AIDS and Behavior

, Volume 11, Issue 2, pp 253–262 | Cite as

A Qualitative Exploration of Gender in the Context of Injection Drug Use in Two US–Mexico Border Cities

  • Michelle Firestone Cruz
  • Andrea Mantsios
  • Rebeca Ramos
  • Patricia Case
  • Kimberly C. Brouwer
  • Maria Elena Ramos
  • Wendy Davila Fraga
  • Carl A. Latkin
  • Cari L. Miller
  • Steffanie A. Strathdee
Original Paper


Injection drug use is of increasing concern along the U.S.–Mexico border where Tijuana and Ciudad (Cd.) Juarez are located. We conducted a qualitative study to explore the context of drug use, with a focus on gender differences. In-depth interviews were conducted with 10 male and 10 female injection drug users (IDUs) in Tijuana and 15 male and 8 female IDUs in Cd. Juarez. Topics included types of drugs used, injection settings, access to sterile needles and environmental influences. Interviews were taped, transcribed and translated. Content analysis was conducted to identify themes. Several themes emerged with respect to gender: (a) how drugs were obtained; (b) where drugs were used; (c) relationship dynamics surrounding drug use; and (d) sex in exchange for money or drugs. Men reported buying and injecting in shooting galleries and other locations, whereas women tended to buy and inject drugs with people they knew and trusted. All men reported having shared syringes in shooting galleries, often with strangers. In these two cities, venue-based interventions may be more appropriate for male IDUs, whereas personal network interventions may be more appropriate among female IDUs.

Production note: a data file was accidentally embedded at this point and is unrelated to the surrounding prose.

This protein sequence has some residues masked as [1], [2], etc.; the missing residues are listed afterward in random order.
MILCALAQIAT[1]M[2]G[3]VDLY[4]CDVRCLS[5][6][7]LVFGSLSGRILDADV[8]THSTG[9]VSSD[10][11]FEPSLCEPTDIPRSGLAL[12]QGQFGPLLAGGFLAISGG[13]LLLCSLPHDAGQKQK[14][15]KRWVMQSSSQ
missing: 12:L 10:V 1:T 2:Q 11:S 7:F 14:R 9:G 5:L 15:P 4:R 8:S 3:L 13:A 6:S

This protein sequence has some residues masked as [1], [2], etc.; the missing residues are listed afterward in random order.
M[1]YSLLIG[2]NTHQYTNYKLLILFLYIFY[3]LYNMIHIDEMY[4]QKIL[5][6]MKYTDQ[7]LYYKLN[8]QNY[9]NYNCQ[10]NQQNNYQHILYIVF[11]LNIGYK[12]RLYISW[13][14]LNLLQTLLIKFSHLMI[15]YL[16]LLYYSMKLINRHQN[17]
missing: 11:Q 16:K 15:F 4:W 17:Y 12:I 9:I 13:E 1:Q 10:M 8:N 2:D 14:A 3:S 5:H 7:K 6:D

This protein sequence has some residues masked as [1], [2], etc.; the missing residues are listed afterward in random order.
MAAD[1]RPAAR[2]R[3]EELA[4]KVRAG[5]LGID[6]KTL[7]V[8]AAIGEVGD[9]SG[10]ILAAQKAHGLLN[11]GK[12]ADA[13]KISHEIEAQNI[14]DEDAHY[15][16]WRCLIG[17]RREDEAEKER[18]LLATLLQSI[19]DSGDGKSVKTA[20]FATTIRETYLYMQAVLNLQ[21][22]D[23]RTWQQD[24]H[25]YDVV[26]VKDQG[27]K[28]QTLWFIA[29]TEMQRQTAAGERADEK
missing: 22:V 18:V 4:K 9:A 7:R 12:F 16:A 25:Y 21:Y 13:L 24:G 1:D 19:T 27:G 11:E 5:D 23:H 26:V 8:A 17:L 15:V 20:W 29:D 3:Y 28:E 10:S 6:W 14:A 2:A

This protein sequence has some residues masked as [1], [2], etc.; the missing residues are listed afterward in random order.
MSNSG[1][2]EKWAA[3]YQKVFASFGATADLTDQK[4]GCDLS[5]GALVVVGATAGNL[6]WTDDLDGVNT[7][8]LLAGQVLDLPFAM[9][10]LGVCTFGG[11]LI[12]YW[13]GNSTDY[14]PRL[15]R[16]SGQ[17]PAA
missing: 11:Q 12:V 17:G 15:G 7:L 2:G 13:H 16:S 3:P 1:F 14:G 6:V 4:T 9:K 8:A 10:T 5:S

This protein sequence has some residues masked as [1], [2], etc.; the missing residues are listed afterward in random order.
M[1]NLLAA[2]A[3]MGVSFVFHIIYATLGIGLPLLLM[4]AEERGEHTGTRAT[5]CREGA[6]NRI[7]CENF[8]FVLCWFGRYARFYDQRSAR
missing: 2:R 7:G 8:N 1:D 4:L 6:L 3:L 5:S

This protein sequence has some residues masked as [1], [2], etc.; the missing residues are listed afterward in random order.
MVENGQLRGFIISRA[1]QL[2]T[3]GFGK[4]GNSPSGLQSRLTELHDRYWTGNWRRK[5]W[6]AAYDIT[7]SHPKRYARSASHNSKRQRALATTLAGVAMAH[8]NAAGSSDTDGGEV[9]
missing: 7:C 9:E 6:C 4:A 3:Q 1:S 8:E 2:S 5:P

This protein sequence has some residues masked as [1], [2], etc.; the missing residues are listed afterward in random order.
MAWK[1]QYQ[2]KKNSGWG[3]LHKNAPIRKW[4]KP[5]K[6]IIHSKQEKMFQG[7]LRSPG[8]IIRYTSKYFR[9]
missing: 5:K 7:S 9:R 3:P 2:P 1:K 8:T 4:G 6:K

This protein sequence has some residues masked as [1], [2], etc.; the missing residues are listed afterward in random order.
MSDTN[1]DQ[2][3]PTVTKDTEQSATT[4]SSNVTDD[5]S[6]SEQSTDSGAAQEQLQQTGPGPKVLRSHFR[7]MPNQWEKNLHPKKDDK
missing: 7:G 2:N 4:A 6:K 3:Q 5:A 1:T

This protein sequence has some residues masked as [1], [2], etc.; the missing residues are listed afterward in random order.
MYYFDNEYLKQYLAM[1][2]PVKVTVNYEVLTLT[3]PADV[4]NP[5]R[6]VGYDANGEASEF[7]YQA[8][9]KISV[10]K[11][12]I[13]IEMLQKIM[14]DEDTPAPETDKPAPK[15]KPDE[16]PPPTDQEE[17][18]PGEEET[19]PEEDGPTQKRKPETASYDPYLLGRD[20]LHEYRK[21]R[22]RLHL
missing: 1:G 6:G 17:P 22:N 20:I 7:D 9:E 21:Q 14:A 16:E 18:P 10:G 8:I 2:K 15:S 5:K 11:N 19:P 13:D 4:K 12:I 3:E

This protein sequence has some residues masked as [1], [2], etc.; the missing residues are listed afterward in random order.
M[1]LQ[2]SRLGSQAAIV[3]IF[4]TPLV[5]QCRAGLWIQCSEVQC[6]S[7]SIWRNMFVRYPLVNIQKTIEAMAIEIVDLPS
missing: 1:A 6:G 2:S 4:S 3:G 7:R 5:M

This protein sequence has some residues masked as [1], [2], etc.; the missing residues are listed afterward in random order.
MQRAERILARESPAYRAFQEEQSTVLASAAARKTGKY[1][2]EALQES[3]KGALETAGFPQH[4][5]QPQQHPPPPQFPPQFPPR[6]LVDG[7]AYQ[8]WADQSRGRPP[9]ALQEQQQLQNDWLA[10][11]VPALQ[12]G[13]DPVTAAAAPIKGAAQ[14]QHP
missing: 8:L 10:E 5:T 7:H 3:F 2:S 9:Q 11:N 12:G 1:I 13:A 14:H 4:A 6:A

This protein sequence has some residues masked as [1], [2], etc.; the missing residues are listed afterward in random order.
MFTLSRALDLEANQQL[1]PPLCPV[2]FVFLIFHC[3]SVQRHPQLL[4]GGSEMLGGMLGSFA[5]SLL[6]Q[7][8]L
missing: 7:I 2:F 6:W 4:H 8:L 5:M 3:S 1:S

Injection drug use Gender Mexico Social networks 



The authors gratefully acknowledge support from the National Institute on Drug Abuse (DA09225-S11) and the UCSD Center for AIDS Research, which is funded by the National Institute of Health (AI36214-06). The authors would also like to acknowledge support from the Center for AIDS Research (CFAR) and NIDA (grant DA09227-S11). K. B. is supported by grant K01DA020364 and a Ruth L. Kirschstein National Research Service Award sponsored by the NIH (5 T32 AI07384). We wish to thank the interviewers and transcribers and the study respondents who gave so generously of their time in sharing their experiences.


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Copyright information

© Springer Science+Business Media, Inc. 2006

Authors and Affiliations

  • Michelle Firestone Cruz
    • 1
  • Andrea Mantsios
    • 1
  • Rebeca Ramos
    • 2
  • Patricia Case
    • 3
  • Kimberly C. Brouwer
    • 1
  • Maria Elena Ramos
    • 2
  • Wendy Davila Fraga
    • 4
  • Carl A. Latkin
    • 5
  • Cari L. Miller
    • 6
  • Steffanie A. Strathdee
    • 1
    • 5
  1. 1.Division of International Health and Cross-Cultural Medicine, Department of Family and Preventive MedicineUniversity of California San Diego School of MedicineSan DiegoUSA
  2. 2.Programa CompañerosCiudad JuárezMéxico
  3. 3.The Fenway InstituteBostonUSA
  4. 4.Universidad Autónoma de Baja California–Tijuana School of MedicineTijuanaUSA
  5. 5.The Johns Hopkins Bloomberg School of Public HealthBaltimoreUSA
  6. 6.BC Centre for Excellence in HIV/AIDSVancouverCanada

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